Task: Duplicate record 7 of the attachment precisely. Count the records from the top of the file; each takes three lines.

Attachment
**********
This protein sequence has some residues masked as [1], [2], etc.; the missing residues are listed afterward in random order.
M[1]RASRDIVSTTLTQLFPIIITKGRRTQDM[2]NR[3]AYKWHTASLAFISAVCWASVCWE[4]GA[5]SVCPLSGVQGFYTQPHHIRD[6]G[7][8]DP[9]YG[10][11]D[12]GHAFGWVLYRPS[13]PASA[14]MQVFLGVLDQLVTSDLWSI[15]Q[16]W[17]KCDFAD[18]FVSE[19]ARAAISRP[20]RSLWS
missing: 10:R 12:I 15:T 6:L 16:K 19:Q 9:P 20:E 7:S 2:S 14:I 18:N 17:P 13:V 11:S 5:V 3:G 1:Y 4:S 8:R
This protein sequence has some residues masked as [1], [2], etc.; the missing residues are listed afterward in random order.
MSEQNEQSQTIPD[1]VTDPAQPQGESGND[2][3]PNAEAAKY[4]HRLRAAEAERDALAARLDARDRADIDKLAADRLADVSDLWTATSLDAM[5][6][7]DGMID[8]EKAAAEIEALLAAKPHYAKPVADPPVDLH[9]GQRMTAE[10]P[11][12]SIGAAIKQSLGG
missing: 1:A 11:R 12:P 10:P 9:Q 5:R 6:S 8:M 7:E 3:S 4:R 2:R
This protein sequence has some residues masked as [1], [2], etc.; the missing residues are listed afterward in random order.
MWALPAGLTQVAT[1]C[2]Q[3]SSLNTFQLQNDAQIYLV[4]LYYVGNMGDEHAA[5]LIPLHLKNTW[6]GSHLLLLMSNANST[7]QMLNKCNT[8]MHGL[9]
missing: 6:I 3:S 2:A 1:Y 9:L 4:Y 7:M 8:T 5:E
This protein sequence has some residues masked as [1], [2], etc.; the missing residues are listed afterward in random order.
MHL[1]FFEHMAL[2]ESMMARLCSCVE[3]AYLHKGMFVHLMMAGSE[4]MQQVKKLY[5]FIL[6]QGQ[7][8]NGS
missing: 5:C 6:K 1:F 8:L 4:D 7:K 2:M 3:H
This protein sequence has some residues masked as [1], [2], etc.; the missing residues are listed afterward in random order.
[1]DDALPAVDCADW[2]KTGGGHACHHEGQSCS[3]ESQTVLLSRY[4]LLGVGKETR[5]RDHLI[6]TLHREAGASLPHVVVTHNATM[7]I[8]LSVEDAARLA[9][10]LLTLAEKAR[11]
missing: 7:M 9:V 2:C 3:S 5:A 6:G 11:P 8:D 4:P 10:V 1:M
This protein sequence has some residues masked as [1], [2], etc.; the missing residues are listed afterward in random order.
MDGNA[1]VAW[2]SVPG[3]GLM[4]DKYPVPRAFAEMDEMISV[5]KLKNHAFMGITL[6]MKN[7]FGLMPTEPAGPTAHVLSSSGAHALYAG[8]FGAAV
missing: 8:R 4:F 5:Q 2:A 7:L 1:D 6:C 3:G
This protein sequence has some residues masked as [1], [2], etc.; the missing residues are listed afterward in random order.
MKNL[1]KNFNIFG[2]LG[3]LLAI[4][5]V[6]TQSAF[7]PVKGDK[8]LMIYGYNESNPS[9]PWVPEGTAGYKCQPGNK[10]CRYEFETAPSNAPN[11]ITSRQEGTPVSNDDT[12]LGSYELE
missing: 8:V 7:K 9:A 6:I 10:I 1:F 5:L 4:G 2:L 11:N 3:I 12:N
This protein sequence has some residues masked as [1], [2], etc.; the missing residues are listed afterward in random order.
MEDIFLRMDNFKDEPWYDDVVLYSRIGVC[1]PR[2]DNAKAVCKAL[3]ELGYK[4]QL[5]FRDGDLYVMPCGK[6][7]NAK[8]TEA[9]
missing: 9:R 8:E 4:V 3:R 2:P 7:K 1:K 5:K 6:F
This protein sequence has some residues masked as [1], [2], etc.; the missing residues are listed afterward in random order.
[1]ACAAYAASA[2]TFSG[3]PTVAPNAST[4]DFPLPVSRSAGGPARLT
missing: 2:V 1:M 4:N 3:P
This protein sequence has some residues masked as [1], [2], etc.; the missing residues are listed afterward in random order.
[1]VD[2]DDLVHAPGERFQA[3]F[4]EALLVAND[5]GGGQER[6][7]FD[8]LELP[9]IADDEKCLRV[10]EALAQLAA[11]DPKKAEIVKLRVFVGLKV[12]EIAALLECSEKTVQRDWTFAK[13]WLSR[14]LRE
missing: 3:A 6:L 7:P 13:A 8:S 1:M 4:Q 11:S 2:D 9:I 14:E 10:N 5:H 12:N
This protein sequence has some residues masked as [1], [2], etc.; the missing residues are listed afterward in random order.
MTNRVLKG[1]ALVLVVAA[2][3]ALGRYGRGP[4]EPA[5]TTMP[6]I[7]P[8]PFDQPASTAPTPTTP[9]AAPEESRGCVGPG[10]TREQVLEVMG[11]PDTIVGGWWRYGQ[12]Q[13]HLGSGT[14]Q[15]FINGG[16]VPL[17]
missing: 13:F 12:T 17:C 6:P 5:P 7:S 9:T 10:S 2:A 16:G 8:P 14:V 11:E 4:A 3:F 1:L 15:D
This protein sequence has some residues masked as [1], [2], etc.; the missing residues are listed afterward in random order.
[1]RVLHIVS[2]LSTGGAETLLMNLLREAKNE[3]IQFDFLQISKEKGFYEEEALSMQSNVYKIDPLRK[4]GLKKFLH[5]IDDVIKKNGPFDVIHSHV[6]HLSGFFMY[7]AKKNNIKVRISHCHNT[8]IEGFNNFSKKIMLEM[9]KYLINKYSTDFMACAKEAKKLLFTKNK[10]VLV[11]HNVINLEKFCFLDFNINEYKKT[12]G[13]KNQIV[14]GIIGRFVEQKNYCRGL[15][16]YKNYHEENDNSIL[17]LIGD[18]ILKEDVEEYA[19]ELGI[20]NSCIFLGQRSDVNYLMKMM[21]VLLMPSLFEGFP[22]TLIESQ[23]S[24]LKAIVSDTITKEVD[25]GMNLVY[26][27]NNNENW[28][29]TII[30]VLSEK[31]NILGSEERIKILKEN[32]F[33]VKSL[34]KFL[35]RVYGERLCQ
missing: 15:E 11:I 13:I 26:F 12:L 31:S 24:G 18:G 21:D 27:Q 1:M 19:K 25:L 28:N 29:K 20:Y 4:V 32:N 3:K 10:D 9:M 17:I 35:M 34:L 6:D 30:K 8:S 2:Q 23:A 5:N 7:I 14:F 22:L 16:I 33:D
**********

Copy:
This protein sequence has some residues masked as [1], [2], etc.; the missing residues are listed afterward in random order.
MKNL[1]KNFNIFG[2]LG[3]LLAI[4][5]V[6]TQSAF[7]PVKGDK[8]LMIYGYNESNPS[9]PWVPEGTAGYKCQPGNK[10]CRYEFETAPSNAPN[11]ITSRQEGTPVSNDDT[12]LGSYELE
missing: 8:V 7:K 9:A 6:I 10:I 1:F 5:L 4:G 2:L 11:N 3:I 12:N